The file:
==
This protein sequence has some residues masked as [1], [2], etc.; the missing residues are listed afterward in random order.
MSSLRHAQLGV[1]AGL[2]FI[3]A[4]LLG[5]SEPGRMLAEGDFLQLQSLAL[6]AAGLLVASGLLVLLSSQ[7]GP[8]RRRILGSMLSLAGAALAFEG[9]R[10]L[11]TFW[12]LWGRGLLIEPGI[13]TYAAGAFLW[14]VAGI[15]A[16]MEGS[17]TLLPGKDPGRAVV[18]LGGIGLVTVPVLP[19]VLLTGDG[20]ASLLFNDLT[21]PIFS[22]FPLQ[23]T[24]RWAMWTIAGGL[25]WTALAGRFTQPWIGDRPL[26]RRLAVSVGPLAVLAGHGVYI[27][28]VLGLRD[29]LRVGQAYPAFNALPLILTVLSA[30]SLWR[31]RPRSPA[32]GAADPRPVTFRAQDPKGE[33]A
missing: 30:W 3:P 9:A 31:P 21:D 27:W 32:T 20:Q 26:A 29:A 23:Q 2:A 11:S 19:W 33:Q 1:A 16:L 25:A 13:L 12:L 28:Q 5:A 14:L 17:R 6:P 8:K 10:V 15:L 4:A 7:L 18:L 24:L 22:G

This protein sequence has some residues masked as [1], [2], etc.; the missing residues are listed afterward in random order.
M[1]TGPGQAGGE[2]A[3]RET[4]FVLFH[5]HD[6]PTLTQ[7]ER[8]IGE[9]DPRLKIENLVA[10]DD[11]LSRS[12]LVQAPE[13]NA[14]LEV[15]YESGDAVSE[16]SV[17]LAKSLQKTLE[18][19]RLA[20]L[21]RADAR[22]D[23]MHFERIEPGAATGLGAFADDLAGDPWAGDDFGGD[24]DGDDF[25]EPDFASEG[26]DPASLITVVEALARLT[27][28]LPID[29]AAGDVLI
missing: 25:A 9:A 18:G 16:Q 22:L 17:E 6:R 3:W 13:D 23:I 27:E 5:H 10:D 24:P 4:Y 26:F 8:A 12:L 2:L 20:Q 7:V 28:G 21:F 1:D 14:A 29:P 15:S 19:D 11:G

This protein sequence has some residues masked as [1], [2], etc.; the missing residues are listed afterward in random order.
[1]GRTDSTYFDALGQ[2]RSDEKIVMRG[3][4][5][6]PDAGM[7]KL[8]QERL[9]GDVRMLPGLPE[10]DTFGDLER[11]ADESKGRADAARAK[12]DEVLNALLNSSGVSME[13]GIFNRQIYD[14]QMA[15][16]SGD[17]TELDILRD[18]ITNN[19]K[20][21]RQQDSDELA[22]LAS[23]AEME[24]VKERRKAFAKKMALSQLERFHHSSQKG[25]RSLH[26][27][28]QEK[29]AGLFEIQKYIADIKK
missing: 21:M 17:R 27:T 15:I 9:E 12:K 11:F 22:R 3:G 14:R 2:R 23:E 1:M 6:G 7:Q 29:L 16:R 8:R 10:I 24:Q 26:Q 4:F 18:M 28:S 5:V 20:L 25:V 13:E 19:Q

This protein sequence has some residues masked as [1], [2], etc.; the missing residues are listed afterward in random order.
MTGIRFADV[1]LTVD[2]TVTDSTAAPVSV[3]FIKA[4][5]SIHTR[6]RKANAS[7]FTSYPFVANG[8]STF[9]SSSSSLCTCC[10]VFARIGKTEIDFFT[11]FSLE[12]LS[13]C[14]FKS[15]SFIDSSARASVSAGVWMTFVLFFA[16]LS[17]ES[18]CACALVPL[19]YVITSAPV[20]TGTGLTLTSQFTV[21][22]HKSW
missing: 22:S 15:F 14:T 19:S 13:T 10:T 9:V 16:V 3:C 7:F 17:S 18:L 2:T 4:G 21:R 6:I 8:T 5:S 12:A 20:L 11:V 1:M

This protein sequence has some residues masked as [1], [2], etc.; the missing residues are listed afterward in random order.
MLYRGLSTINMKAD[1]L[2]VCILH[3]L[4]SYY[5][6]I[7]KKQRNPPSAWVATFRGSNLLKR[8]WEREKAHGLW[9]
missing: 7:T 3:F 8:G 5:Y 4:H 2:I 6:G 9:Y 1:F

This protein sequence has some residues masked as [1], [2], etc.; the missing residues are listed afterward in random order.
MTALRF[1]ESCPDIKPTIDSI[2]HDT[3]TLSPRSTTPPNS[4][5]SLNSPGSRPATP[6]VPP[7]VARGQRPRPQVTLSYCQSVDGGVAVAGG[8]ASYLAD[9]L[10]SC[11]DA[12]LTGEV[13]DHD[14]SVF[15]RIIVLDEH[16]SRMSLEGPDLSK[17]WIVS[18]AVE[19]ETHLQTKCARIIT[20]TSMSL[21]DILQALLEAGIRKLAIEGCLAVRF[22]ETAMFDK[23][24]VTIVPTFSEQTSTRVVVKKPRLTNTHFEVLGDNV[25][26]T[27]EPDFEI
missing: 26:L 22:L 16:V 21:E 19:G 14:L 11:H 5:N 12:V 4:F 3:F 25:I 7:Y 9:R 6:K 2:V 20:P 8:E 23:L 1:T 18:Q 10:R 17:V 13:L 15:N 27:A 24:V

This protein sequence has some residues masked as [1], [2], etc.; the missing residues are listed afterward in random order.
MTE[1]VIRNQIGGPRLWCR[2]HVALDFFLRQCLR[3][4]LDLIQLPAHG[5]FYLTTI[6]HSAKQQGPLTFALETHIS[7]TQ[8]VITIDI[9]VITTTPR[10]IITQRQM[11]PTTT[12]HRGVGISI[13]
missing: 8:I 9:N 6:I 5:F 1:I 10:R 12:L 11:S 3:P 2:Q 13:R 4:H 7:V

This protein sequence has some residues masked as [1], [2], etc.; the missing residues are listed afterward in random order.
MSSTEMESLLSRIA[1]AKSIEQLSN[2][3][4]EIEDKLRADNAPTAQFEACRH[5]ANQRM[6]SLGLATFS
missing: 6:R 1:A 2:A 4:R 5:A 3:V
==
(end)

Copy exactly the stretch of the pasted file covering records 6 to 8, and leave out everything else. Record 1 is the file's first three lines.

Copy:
This protein sequence has some residues masked as [1], [2], etc.; the missing residues are listed afterward in random order.
MTALRF[1]ESCPDIKPTIDSI[2]HDT[3]TLSPRSTTPPNS[4][5]SLNSPGSRPATP[6]VPP[7]VARGQRPRPQVTLSYCQSVDGGVAVAGG[8]ASYLAD[9]L[10]SC[11]DA[12]LTGEV[13]DHD[14]SVF[15]RIIVLDEH[16]SRMSLEGPDLSK[17]WIVS[18]AVE[19]ETHLQTKCARIIT[20]TSMSL[21]DILQALLEAGIRKLAIEGCLAVRF[22]ETAMFDK[23][24]VTIVPTFSEQTSTRVVVKKPRLTNTHFEVLGDNV[25][26]T[27]EPDFEI
missing: 26:L 22:L 16:V 21:E 19:G 14:L 11:H 5:N 12:V 4:F 3:F 25:I 7:Y 9:R 6:K 2:V 20:P 8:E 23:L 1:T 18:Q 10:R 17:V 13:L 15:N 27:A 24:V

This protein sequence has some residues masked as [1], [2], etc.; the missing residues are listed afterward in random order.
MTE[1]VIRNQIGGPRLWCR[2]HVALDFFLRQCLR[3][4]LDLIQLPAHG[5]FYLTTI[6]HSAKQQGPLTFALETHIS[7]TQ[8]VITIDI[9]VITTTPR[10]IITQRQM[11]PTTT[12]HRGVGISI[13]
missing: 8:I 9:N 6:I 5:F 1:I 10:R 12:L 11:S 3:P 2:Q 13:R 4:H 7:V

This protein sequence has some residues masked as [1], [2], etc.; the missing residues are listed afterward in random order.
MSSTEMESLLSRIA[1]AKSIEQLSN[2][3][4]EIEDKLRADNAPTAQFEACRH[5]ANQRM[6]SLGLATFS
missing: 6:R 1:A 2:A 4:R 5:A 3:V